Graded on a Curve:
John Denver,
An Evening with
John Denver

I met John Denver once. Wait, let me amend that. I met his ghost. Our meeting occurred in the summer of 2003, in the Rocky Mountains. I’m still not quite sure what I was doing there; I don’t much care for nature (like any good urban creature I would much sooner be mugged by a human than a grizzly bear), and suffer pangs of existential nausea whenever I find myself more than 100 yards from the nearest coffee shop.

There isn’t much to do in the mountains, and one dazzlingly dull day I did the unthinkable and took a hike. Between all that marching uphill and the thin air I was soon (I would say within 10 minutes) totally bushed, so I sat myself down for a smoke in a natural little woodland amphitheater lined with rocks.

Now I’d passed an “Only You Can Prevent Forest Fires” sign with Smokey Bear’s face on it just a couple of minutes before, but I’ll be damned if I’ll let a bear wearing a hat tell me how to conduct my business. There I was, eyes wide shut in a blissful nicotine-induced revery, when I got this uncanny feeling I wasn’t alone. So I opened my eyes to discover I was surrounded by chipmunks. Dozens upon dozens of chipmunks. At first I thought they were grinning at me. But on second glance I realized what I was looking at was a collective show of teeth.

I just had time to think “I’m about to be ripped apart by the cutest creatures on God’s green earth” when the ghost of John Denver strolled into that glade, acoustic guitar slung around his neck, and said, “Stand down, boys. he’s a newbie.”

“Holy Henry John Deutschendorf!” I exclaimed, recoiling in shock. “It’s the ghost of John Denver! What are you doing here?”

“Well, it’s a funny story” says John. “When I died in that plane and met God he wasn’t happy. In fact he told me I would have to spend a couple of thousand years in purgatory, largely on account of my consorting with Muppets. Turns out God hates the Muppets. Anyway, he said I could do my purgatory stint here or in West Virginia, and no way was I going to West Virginia. The whole state’s a polluted, redneck-infested shithole.”

“Well, you must love it here.”

“Are you kidding? I’m bored out of my gourd. I’d kill for a line of cocaine, but good luck scoring an eight-ball of blow off from a chipmunk.”

“What happened to the natural highs? Sunshine on your shoulder?”

“Sunshine on your shoulder won’t make you high. It’ll give you skin cancer.”

“I see. Well I have to say it’s an honor. I’m a huge fan of your music. As a teenager I fell in love with this little CYO girl and we’d sit around mooning at one another while listening to your albums. Ours was a love so pure we never kissed, and when “The Eagle and the Hawk” came on–”

“Jesus Christ. I am so dying from boredom just listening to you, and I’m already dead. I make myself visible to the occasional human being and they invariably make me sorry I did. You have any Bob Hope on you?”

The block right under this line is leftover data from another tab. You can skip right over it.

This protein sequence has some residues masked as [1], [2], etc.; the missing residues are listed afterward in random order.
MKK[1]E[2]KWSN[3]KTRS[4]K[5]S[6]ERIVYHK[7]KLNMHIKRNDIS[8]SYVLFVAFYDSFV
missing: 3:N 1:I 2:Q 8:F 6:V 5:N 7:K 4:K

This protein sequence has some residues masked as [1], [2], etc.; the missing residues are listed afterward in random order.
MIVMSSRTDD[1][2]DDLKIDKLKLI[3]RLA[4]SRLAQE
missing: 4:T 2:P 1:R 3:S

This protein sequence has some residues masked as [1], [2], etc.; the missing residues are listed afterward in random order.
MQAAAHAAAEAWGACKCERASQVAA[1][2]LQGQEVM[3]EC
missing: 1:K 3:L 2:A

“Bob Hope?”

“It’s Cockney rhyming slang for dope. Got any?”

“Sorry,” I said. “Pot doesn’t agree with me. I got high a year or so ago and had to drive to the local Wawa for smokes and it was the most nerve-wracking drive of my life. I mean I was just creeping along. The next thing I know there’s a cop knocking at my window, which is impossible because the car is moving. So I roll down the window to ask him if I’d failed to use a turn signal and he says are you kidding, buddy? I’ve been watching you for an hour now and you never left your parking space.”

“Lightweight,” said Denver, chuckling.

I let it go.

“What do you do all day?” I asked the baby-faced shadow king of commercial folk pop.

“Think about all my shitty life decisions. The Muppets, for one. And that damned movie with George Burns. You think God hates the Muppets? Don’t even get him started on George Burns. I don’t regret the songs; they were the best songs I could write and I think the best of them hold up. It’s all the other stuff. The Muppets, the TV specials, the awards shows. All the stupid shit I did when I got famous in order to become more famous. I lost sight of my music. The critics never liked me, but fuck them, people loved my songs. And I lost sight of that.

“I knew things were spiraling out of control even at the peak of my success. One night I had this vision. I was outside my house looking up at the stars–and, yeah I guess I was tripping–and I saw this comet come blazing out of the sky. And a voice–not my voice but the comet’s voice–said, “John, run while you have the chance. Give it all up. Go Glam Rock if you have to, but if you continue down this path you’re doomed.” I should have listened to that voice.